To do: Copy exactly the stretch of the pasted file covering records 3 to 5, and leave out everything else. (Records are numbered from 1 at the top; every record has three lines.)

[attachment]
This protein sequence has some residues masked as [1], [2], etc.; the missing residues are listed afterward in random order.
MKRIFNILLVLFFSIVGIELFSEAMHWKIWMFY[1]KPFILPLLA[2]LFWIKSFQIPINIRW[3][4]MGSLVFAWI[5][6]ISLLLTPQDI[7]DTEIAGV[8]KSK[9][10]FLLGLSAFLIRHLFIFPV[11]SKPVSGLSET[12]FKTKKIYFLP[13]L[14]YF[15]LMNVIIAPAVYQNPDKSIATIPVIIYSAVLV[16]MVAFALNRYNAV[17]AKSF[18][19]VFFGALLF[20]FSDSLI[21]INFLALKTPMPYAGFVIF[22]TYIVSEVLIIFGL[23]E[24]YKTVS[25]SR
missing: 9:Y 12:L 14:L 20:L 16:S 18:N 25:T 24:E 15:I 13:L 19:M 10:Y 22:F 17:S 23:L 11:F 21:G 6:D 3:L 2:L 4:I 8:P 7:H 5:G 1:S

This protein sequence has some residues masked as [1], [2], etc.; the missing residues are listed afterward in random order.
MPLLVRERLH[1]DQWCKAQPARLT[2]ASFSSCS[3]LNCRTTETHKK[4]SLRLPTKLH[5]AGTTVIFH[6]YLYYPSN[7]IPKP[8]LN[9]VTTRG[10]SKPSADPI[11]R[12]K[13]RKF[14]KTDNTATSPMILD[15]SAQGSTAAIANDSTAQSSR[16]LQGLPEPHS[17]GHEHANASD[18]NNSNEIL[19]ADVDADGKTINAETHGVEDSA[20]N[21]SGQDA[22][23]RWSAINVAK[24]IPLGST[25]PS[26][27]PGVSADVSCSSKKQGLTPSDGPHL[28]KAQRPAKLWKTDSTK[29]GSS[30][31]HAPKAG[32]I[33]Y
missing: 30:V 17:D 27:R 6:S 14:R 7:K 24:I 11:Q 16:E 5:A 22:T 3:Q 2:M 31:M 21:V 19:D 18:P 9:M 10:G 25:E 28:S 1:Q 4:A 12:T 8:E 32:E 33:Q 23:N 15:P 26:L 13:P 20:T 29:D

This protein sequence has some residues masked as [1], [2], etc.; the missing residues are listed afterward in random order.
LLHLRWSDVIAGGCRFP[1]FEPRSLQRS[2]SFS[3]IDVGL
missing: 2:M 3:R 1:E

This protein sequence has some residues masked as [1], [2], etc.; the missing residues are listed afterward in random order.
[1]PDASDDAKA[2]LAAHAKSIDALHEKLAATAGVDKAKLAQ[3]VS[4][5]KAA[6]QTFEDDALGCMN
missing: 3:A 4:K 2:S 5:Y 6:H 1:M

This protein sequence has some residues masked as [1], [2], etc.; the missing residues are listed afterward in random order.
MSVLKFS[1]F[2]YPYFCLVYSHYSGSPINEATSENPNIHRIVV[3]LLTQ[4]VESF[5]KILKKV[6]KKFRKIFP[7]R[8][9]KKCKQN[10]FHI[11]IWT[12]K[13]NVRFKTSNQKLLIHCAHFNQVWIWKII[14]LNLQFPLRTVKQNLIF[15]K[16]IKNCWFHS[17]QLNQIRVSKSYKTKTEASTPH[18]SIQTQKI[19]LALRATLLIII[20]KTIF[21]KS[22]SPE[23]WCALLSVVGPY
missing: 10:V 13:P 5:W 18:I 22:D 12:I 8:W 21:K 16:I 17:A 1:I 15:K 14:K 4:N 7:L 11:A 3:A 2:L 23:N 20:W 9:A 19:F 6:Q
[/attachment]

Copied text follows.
This protein sequence has some residues masked as [1], [2], etc.; the missing residues are listed afterward in random order.
LLHLRWSDVIAGGCRFP[1]FEPRSLQRS[2]SFS[3]IDVGL
missing: 2:M 3:R 1:E

This protein sequence has some residues masked as [1], [2], etc.; the missing residues are listed afterward in random order.
[1]PDASDDAKA[2]LAAHAKSIDALHEKLAATAGVDKAKLAQ[3]VS[4][5]KAA[6]QTFEDDALGCMN
missing: 3:A 4:K 2:S 5:Y 6:H 1:M

This protein sequence has some residues masked as [1], [2], etc.; the missing residues are listed afterward in random order.
MSVLKFS[1]F[2]YPYFCLVYSHYSGSPINEATSENPNIHRIVV[3]LLTQ[4]VESF[5]KILKKV[6]KKFRKIFP[7]R[8][9]KKCKQN[10]FHI[11]IWT[12]K[13]NVRFKTSNQKLLIHCAHFNQVWIWKII[14]LNLQFPLRTVKQNLIF[15]K[16]IKNCWFHS[17]QLNQIRVSKSYKTKTEASTPH[18]SIQTQKI[19]LALRATLLIII[20]KTIF[21]KS[22]SPE[23]WCALLSVVGPY
missing: 10:V 13:P 5:W 18:I 22:D 12:I 8:W 21:K 16:I 17:A 1:I 15:K 14:K 4:N 7:L 11:A 3:A 2:L 23:N 20:W 9:A 19:F 6:Q